I’d like to welcome today’s special guest, Grace Elliot. Grace is the author of The Huntley Trilogy; Eulogy’s Secret, Hope’s Betrayal (review here) and the forthcoming Verity’s Lies, as well as her extremely favorably received debut, A Dead Man’s Debt. Reviewers have been comparing Ms. Elliot to Georgette Heyer. High praise, indeed!
I enjoyed the glimpse into the hardships that drove people into the smugglers’ life, as embodied in the heroine of Hope’s Betrayal. But as Ms. Elliot tells us in her guest post, there was more reality in the story than I thought.
Read on for the details…
Blue Plaque Inspiration*
Hello, it’s lovely to be here and thank you to Marlene for hosting me. I love Marlene’s strap line, ‘Escape reality, read fiction,’ and it inspired me to post about how real life inspired my latest historical romance, ‘Hope’s Betrayal.’
Everyone needs an escape from the pressures of everyday life and one of my safety valves is visiting theIsle of Wight. It is a beautiful, tranquil place with secret beaches, ever changing seas and wonderful wildlife – especially birds. We are lucky enough to stay within sight of the sea, in a place where the village green is flanked by Georgian fishermen’s cottages. The pace of life is so relaxing there, plenty of time for walks, reading and letting the imagination run riot – which brings me back to the inspiration behind ‘Hope’s Betrayal.’
In the 17th and 18th century the long coastline, with secluded inlets and treacherous shallows, made it an ideal for the local fishermen to take up the lucrative business of smuggling. On one of my walks in the village, I spotted a blue-plaque (*) mounted amongst the wisteria on a cottage wall. The plaque marked the birth place of a fisherman’s daughter, born in 1792, who eventually married a Prince from the royal house of Bourbon. This whetted my appetite to find out more and I started researching the ‘Lady of Chantilly.’
I found out that this woman, a humble fisherman’s daughter, was reputedly so beautiful that when caught smuggling, the Revenue officer couldn’t bring himself to arrest her. Now whether this local lore is true, or a romantic embellishment of the facts, it set my writer’s mind whirling. What a fantastic starting point for a story – the tension between two people, who live on opposite sides of the law, falling in love! Which would be stronger: the values they were raised with, or their love? What would be the price of such a love?
And thus ‘Hope’s Betrayal’, was born:
(* – In the UK, places of special note, i.e. birth places of famous writers, politicians, etc. are marked by a blue-plaque on the wall which lists the details of their life.)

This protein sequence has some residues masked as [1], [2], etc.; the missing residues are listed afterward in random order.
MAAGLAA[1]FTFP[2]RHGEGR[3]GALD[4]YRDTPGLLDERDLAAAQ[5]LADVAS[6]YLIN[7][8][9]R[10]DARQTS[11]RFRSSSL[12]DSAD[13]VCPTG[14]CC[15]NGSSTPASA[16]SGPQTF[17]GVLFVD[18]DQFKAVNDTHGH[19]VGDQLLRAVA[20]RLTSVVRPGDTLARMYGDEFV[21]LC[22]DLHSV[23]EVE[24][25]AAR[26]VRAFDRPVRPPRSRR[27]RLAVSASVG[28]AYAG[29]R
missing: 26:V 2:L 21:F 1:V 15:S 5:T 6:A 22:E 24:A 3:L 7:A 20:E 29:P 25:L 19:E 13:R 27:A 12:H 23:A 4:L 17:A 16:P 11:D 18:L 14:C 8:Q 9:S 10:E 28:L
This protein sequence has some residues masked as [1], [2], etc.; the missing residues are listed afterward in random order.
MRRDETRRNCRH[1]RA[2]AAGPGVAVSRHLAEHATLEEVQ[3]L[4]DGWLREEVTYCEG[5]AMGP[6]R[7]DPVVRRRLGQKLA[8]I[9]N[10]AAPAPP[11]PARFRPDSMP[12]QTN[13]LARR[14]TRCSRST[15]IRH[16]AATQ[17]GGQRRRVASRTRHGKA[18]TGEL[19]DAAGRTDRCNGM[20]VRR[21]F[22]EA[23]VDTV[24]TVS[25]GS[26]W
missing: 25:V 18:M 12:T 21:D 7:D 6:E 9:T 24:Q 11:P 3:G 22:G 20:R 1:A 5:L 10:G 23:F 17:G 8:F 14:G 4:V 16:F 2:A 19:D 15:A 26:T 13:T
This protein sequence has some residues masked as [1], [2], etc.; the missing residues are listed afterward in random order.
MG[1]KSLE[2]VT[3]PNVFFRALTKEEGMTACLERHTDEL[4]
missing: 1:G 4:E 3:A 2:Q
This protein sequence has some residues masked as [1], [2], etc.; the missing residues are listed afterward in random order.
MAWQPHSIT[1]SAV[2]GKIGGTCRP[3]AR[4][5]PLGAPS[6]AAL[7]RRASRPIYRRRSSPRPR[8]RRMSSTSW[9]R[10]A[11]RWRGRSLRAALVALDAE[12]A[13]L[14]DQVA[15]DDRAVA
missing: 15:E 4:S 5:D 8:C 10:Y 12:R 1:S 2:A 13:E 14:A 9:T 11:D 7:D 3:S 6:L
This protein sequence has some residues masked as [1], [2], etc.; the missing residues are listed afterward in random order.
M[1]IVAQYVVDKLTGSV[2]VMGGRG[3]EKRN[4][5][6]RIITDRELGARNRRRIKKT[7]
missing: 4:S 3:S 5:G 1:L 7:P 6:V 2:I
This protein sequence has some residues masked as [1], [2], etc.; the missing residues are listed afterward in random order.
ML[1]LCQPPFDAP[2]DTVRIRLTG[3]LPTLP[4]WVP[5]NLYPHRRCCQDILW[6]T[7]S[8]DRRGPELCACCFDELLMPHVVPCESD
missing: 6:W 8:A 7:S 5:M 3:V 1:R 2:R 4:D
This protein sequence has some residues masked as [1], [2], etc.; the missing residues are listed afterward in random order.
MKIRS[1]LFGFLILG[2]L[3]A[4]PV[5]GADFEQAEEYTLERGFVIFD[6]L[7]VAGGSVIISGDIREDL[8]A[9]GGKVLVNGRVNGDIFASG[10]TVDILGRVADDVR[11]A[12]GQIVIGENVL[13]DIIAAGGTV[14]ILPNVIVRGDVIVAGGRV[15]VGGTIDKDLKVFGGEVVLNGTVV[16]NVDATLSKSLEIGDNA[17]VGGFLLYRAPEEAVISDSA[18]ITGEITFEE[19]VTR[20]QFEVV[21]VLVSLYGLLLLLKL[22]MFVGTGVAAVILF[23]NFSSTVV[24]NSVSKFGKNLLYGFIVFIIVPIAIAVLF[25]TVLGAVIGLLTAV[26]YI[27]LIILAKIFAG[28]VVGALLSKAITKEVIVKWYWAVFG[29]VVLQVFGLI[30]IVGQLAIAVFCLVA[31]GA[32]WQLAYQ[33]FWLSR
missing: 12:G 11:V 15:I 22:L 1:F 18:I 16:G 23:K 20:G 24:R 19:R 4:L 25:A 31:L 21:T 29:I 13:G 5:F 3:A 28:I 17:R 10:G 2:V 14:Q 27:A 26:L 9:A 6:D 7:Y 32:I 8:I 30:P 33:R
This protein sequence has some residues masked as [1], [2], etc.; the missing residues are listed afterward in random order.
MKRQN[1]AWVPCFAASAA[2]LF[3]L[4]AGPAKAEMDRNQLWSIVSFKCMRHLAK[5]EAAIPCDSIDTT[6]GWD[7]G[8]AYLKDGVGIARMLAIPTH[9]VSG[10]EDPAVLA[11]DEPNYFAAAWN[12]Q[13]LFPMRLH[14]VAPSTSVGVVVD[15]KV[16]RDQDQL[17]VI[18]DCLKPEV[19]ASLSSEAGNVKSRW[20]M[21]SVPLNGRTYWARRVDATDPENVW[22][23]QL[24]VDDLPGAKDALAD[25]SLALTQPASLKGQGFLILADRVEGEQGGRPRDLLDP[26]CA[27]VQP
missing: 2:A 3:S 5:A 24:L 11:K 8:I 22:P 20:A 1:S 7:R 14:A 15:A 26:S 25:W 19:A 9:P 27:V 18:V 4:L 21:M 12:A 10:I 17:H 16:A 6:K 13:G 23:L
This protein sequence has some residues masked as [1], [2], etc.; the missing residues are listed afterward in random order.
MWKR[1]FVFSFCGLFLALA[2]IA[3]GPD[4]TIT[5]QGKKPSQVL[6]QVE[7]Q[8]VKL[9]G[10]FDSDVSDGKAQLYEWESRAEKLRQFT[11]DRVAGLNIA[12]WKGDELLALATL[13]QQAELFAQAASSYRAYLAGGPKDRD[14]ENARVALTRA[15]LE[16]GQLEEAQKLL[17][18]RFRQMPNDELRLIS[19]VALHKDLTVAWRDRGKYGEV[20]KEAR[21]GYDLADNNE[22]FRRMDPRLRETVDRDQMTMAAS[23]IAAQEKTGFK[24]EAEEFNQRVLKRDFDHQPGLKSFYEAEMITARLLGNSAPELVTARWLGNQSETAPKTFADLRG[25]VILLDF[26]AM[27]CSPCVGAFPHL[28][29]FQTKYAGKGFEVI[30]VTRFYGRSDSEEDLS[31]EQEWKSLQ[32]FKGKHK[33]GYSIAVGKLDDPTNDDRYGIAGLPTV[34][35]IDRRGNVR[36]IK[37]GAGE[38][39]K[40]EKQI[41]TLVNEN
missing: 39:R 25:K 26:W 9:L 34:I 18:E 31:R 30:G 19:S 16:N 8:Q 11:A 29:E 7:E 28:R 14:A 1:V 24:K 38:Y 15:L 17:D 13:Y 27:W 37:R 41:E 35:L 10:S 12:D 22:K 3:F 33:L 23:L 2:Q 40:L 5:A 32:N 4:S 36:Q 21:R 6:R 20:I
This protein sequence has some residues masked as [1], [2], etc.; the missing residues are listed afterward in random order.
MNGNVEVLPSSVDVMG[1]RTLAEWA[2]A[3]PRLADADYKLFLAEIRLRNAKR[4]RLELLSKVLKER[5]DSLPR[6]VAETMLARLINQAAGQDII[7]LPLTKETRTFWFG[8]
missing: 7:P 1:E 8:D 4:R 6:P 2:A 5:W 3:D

Situated in the Solent, just off the south coast of England, the Island has a rich maritime history, and one especially linked with smuggling. In the 17th and 18th centuries it was a perfect stop over for fisherman secretly importing goods from France to England.
Hope’s Betrayal (The Huntley Trilogy, Book 2)
One wild, winter’s night two worlds collide.
Known for his ruthless efficiency, Captain George Huntley is sent to stamp out smuggling on the south coast of England. On a night raid, the Captain captures a smuggler, but finds his troubles are just beginning when the lad turns out to be a lass, Hope Tyler.
With Hope as bait, the Captain sets a trap to catch the rest of the gang. But in a battle of wills, with his reputation at stake, George Huntley starts to respect feisty, independent Hope. Challenged by her sea-green eyes and stubborn loyalty Huntley now faces a new threat – his growing attraction to a sworn enemy. And a love where either Hope betrays her own kind, or Captain Huntley is court-martialed, is not an easy destiny to follow.
A little more about the author, Grace Elliot:
Grace Elliot leads a double life as a veterinarian by day and author of historical romance by night. Grace believes intelligent people need to read romance as an antidote to the modern world. As an avid reader of historicals she turned to writing as a release from the emotionally draining side of veterinary work.
Grace lives near London and is addicted to cats. The Elliot household consists of five cats, two teenage sons, one husband, a guinea pig – and the latest addition – a bearded dragon!
I’d like to thank Grace for being here today, and for this fascinating glimpse into the writing of Hope’s Betrayal. And also for that marvelous cat picture! He does not look best pleased to be photographed. I’ve seen that disgruntled expression before. I think there’s another story there!